[from Paula Bohince's Incident at the Edge of Bayonet Woods, Sarabande, 2008]
Abdomen small as a mole
on a cheek, as magnetic, but mostly near
nothing — transparent limbs
stilt-walking through the cracked-open window and into
the sunroom where Father,
thin as his mattress, tosses on the bony cot.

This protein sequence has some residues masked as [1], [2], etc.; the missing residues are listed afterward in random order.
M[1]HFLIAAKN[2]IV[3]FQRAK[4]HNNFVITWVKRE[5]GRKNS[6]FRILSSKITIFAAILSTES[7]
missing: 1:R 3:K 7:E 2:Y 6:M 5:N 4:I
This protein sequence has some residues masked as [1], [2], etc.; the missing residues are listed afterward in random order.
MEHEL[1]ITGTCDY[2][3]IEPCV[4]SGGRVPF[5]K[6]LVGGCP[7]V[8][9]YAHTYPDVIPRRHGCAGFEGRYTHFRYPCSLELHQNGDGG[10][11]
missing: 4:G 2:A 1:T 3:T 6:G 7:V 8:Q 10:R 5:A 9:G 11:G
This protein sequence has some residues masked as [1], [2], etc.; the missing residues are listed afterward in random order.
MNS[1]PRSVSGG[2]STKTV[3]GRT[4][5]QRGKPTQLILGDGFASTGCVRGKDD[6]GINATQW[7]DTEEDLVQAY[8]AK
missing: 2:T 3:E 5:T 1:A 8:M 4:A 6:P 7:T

Longlegs, drawn by such heat
and sweat, wracked inhales,
exhales, tumbles toward his face,
a frail monster unafraid of the lingering smell
of hand-fed pigeons, the kerosene jug's
Soon this will all be over, soon . . .
Button at my throat, ruffle
at my feet, I look to its shadow long on the sheet,
then to its body,
a kernel, something to be crushed,
woods' chill seeping in
over all I cannot touch: the unlovely man, the whistle
coming through time, the pond
I'd run from, into his arms.